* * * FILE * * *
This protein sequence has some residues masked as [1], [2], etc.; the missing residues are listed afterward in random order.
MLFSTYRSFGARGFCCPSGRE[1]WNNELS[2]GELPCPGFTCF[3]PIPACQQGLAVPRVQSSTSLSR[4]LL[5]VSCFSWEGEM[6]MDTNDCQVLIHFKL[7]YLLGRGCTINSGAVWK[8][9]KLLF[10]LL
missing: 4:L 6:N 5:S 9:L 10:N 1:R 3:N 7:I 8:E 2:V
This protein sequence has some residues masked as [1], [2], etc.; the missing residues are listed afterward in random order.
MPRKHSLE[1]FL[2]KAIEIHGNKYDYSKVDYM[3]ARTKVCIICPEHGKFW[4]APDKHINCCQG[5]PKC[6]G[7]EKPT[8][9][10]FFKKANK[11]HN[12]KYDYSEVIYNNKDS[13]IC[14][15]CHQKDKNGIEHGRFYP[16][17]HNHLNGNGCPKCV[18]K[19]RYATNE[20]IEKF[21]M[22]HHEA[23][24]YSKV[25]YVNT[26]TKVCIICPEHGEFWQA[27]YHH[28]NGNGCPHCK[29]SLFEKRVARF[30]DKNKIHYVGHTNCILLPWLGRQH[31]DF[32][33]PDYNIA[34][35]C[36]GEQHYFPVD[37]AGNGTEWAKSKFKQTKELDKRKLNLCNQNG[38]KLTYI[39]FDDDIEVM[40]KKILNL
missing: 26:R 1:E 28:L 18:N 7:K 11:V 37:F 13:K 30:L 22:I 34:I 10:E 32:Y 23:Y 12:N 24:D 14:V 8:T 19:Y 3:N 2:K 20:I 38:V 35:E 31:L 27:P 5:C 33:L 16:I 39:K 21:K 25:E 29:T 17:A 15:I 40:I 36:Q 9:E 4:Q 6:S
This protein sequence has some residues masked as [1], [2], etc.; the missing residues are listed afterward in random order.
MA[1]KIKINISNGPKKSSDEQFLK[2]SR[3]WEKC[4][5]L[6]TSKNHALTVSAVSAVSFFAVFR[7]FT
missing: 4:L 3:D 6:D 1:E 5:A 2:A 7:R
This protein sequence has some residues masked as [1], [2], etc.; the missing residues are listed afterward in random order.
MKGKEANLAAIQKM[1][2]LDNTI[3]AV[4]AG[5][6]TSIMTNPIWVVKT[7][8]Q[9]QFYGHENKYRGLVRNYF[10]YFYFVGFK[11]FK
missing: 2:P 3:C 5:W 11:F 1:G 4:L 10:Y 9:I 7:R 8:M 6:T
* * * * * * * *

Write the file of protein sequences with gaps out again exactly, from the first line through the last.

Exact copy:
This protein sequence has some residues masked as [1], [2], etc.; the missing residues are listed afterward in random order.
MLFSTYRSFGARGFCCPSGRE[1]WNNELS[2]GELPCPGFTCF[3]PIPACQQGLAVPRVQSSTSLSR[4]LL[5]VSCFSWEGEM[6]MDTNDCQVLIHFKL[7]YLLGRGCTINSGAVWK[8][9]KLLF[10]LL
missing: 4:L 6:N 5:S 9:L 10:N 1:R 3:N 7:I 8:E 2:V
This protein sequence has some residues masked as [1], [2], etc.; the missing residues are listed afterward in random order.
MPRKHSLE[1]FL[2]KAIEIHGNKYDYSKVDYM[3]ARTKVCIICPEHGKFW[4]APDKHINCCQG[5]PKC[6]G[7]EKPT[8][9][10]FFKKANK[11]HN[12]KYDYSEVIYNNKDS[13]IC[14][15]CHQKDKNGIEHGRFYP[16][17]HNHLNGNGCPKCV[18]K[19]RYATNE[20]IEKF[21]M[22]HHEA[23][24]YSKV[25]YVNT[26]TKVCIICPEHGEFWQA[27]YHH[28]NGNGCPHCK[29]SLFEKRVARF[30]DKNKIHYVGHTNCILLPWLGRQH[31]DF[32][33]PDYNIA[34][35]C[36]GEQHYFPVD[37]AGNGTEWAKSKFKQTKELDKRKLNLCNQNG[38]KLTYI[39]FDDDIEVM[40]KKILNL
missing: 26:R 1:E 28:L 18:N 7:K 11:V 37:F 13:K 30:L 22:I 34:I 10:E 32:Y 23:Y 12:N 24:D 14:V 8:T 19:Y 3:N 2:K 20:I 38:V 35:E 31:L 27:P 5:C 33:L 16:I 39:K 21:K 25:E 29:T 17:A 15:I 40:I 36:Q 9:E 4:Q 6:S
This protein sequence has some residues masked as [1], [2], etc.; the missing residues are listed afterward in random order.
MA[1]KIKINISNGPKKSSDEQFLK[2]SR[3]WEKC[4][5]L[6]TSKNHALTVSAVSAVSFFAVFR[7]FT
missing: 4:L 3:D 6:D 1:E 5:A 2:A 7:R
This protein sequence has some residues masked as [1], [2], etc.; the missing residues are listed afterward in random order.
MKGKEANLAAIQKM[1][2]LDNTI[3]AV[4]AG[5][6]TSIMTNPIWVVKT[7][8]Q[9]QFYGHENKYRGLVRNYF[10]YFYFVGFK[11]FK
missing: 2:P 3:C 5:W 11:F 1:G 4:L 10:Y 9:I 7:R 8:M 6:T